Projected holiday sales expected to surpass 2009
Now that the gifts are unwrapped, many local retailers say they are expecting to report better holiday shopping trends this year compared to 2009.
Or at least that’s the hope.
The National Retail Federation revised its projections for the 2010 holiday shopping season earlier this month, raising its forecast from a 2.3 percent increase over 2009 to 3.3 percent. The more optimistic report is a result of positive economic indicators such as the stock market, recent income growth and savings built up over the recession.
National retail sales in November, for example, grew 0.8 percent, seasonally adjusted, over October and 6.8 percent compared to 2009.
“Consumers have not been suffering from a lack of spending power, they’ve just been missing the confidence to use it,” said NRF Chief Economist Jack Kleinhenz. “With noticeable improvement in key economic indicators combined with great deals on merchandise, consumers have certainly shown they shouldn’t be counted out this holiday season.”
The question, though, is how will that play out in this region given the economic stresses affecting many Nevadans this holiday season.
Bryan Wachter, the director of government relations for the Retail Association of Nevada, said he hopes Nevada mirrors the national trend.
“But it’s probably unrealistic to expect Nevada to meet (the revised forecast),” Wachter said. “We’re optimistic that we’ll hit 2.3 percent now, which is something we weren’t optimistic about before.”
He adds, “It will probably be the best Christmas we’ve had in three years, which is definitely cause for celebration.”
Sue Jones, co-owner of the Purple Avocado in Carson City, said she’s expecting improvement once the sales are tallied for the month.
“I don’t yet know for sure, I’m thinking we’ll be better than 2009,” Jones said. “It’s still kind of hard to tell because we even get great after-Christmas sales.”
Bill Schipper, the store manager of Carson City’s JC Penney, said he could not comment on store sales and how they compare to 2009, but did add: “I’m happy.”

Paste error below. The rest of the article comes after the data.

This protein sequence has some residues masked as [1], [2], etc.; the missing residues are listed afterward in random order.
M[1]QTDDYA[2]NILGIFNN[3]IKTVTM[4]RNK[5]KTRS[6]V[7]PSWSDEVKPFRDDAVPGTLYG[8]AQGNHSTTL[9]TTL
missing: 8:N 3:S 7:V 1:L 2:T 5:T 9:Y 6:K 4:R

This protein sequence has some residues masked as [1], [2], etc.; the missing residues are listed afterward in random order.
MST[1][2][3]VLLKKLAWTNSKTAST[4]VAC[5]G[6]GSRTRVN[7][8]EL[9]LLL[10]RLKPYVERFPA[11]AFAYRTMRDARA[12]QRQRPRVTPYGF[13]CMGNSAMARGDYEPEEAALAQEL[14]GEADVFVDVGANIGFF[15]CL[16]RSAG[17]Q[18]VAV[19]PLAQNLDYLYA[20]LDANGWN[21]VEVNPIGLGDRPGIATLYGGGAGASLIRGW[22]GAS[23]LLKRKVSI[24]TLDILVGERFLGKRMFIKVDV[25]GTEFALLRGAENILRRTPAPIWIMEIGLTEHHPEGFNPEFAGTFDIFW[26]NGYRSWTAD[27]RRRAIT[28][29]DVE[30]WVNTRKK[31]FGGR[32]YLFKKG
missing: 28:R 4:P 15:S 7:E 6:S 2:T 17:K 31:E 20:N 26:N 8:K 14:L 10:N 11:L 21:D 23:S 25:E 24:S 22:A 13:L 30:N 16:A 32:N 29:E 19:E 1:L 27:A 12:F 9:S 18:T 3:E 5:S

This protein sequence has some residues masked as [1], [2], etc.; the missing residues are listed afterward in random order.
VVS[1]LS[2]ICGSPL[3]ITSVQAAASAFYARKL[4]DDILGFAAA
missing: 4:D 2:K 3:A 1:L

The season wasn’t so merry for John Antonsen, through, the owner of Glass Creek Studio at the Carson Mall, which sells hand-made glass decorations and jewelry. He said business is down by about 50 percent compared to 2009.
“It is definitely slower,” he said. “2009 was my second best year, believe it or not.”
And given reductions in the state government and the construction industry, he adds, “It may have been a recession last year, but I feel like it’s been more like a depression this year.”
Next door, Suzanne Anderson, owner of One of a Kind Stuff in the Carson Mall, said sales are also off by about 50 percent this year.
“People are being very conservative,” Anderson said. “It’s like they’re holding on to their money and taking time to make their decisions. We’re still doing OK, but we still have day jobs so that helps.”
Some customers making some last minute Christmas shopping at the Topsy Lane shopping center said they had mixed feelings about the strength of the economy this holiday season.
Debroah Budd, 58, Carson City, said 2010 has meant fewer gifts as a result of tighter budgets. But she’s hopeful.
“The job is still there, but I see things lifting up in town,” Budd said. “There are some businesses coming in, but I’d like to see a lot more. Hopefully they’ll keep coming.”
Joni Forcier, 52, and her husband Troy said they usually buy each other gifts and give their grandchildren money (it ensures everyone gets what they want).
“We’re done, we’re not rich,” Troy Forcier said as he help a couple of bags from Best Buy.